Anywhere, hmmm...I would love to visit another habitable planet outside our solar system. Maybe discover new life, or maybe just see what the atmosphere looks like somewhere so far away.

Do you have a favorite quote?

   Many great quotes are floating around and I love so many. I could probably point to this one by Gandhi as a favorite: “Be the change that you wish to see in the world.” Very simple, yet very inspiring as a mantra.

Meghan: That is indeed very inspiring, thanks for sharing that with us!

 Any advice for an aspiring author?

  My advice for aspiring writers is the same advice I have for myself: always be open to feedback and open to evolving as a writer. There is no “goal,” no “end game.” Being a writer is a process, and there is always something to learn or do better. You just have to try to keep up.

Thank you for speaking with us Abby! We enjoyed learning a little bit about you!

If you want to know more about Abby's book, you can read our reviews here! Or visit her site www.abbyslovin.com!

Review: Letters In Cardboard Boxes by Abby Slovin

Letters in Cardboard Boxes

Author: Abby Slovin

Publication Date: September 9, 2011

Publisher: :Lulu.com

Genre: Contemporary



Winner of the First Horizon Award for superior work by a debut writer, Letters In Cardboard Boxes tells the story of an eccentric grandmother and her granddaughter alongside a series of fantastical letters they once exchanged. Their letters once traversed the East River to help Parker escape the loneliness of a childhood without her globe-trekking parents and communicate during her turbulent teenage years. Now, nearly a decade later, Parker begins to rediscover this letter writing tradition, as well as the family’s untold stories and, unexpectedly, letters from her grandmother’s own youth that paint a very different portrait of the woman who raised her.

Letters carries us through the universally-shared experience of loss and the process of coping with life’s unexpected twists and turns. Through unusual and bold characters, the story moves through some of its heavier themes with honesty and humor.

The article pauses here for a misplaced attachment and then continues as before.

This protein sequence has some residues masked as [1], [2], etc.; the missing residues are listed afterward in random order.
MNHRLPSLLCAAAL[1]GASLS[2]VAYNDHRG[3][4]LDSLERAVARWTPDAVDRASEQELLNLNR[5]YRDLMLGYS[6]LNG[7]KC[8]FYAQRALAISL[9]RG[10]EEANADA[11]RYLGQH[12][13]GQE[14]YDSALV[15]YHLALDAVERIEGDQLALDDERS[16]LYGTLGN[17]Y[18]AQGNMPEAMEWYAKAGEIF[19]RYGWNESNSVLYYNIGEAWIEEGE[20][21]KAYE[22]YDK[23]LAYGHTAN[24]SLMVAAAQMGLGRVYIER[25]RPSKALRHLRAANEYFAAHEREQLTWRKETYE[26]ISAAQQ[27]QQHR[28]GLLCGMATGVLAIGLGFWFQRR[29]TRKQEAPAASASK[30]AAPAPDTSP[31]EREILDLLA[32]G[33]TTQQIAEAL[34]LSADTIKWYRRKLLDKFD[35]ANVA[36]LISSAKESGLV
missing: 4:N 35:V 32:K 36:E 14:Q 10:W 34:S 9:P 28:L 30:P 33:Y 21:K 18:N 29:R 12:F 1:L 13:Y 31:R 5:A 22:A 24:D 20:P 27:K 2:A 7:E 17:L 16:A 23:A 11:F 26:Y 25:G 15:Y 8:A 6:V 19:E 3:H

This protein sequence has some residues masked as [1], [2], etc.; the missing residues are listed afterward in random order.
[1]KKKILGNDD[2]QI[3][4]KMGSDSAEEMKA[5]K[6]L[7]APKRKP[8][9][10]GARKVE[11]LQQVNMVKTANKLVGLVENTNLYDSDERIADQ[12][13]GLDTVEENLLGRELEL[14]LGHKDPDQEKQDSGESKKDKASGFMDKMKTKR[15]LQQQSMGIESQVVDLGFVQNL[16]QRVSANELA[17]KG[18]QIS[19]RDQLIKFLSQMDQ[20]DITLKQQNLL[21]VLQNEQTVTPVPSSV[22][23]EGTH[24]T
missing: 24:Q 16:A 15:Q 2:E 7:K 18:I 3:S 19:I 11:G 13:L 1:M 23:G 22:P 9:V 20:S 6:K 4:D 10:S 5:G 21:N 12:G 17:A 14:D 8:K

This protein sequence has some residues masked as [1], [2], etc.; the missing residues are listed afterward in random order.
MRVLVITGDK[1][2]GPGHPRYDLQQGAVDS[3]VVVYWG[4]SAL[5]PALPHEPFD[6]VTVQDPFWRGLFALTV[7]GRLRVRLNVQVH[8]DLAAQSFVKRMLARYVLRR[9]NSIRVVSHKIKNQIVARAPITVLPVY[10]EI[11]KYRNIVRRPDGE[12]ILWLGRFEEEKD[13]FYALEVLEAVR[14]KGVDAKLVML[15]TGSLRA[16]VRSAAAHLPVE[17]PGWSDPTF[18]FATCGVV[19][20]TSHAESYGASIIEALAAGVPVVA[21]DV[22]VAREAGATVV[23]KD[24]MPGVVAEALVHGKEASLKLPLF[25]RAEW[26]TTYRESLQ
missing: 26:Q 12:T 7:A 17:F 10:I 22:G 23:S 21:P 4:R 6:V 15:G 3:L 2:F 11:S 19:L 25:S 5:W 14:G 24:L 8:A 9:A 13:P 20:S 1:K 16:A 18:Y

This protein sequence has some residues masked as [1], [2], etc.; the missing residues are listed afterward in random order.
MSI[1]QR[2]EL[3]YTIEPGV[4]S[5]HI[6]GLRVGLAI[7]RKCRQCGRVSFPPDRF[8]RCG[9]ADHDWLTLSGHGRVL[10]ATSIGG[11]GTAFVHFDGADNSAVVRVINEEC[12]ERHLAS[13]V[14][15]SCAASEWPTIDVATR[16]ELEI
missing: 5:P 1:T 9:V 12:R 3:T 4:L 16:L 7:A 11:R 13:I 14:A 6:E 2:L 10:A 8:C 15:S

Jenn’s Thoughts: I enjoyed this book, to me it's a story about letting go when there isn't really anything you can do to change things anymore. It's about a 29 year old woman named Parker and her grandmother, Dotty. Dotty has been there for Parker her whole life, when her parents weren't, and now Dotty is sick, and there is nothing Parker can do to help her, like she always helped Parker. All that is left of the past is letters and postcards. The postcards Dotty sent Parker, and the ones Parker sent back, and a strange box of love letters that Parker finds in Dotty's closet after she is moved to the Center. Love letters which strangely aren't what Parker originally thought, which was from her grandfather. The story follows Parker as she tries to come to terms with what is happening, her grandmother no longer remembers her, what will she do when there is no one left? Luckily, new friends are to be made, so they can all get through this together.

I'm not sure how to explain how I felt while reading this book. At first I was unable to feel a connection with Parker. She just seemed so unfeeling and detached from the rest of the world. And then we find out how awful her parents were. They may have felt they were doing her a favour, but they weren't. Finally I was able to feel pity for Parker. I can't even imagine what it would be like for your parents just to abandon you (pretty much) as a child. I can't get over the fact that they felt a 12 year old would be able to look after herself for months at a time, with no live in guardian. If they were real people, I would want to tell them off. Parker seems to only have one person in her life who actually gives a damn about her, but then she starts to lose that person. This is where I felt a strong connection with her. My own grandmother went through the phases of Alzheimers pretty quickly. I can't really blame her for not seeing it creep up, we didn't see it. You just assume as people get older they don't remember everything anymore.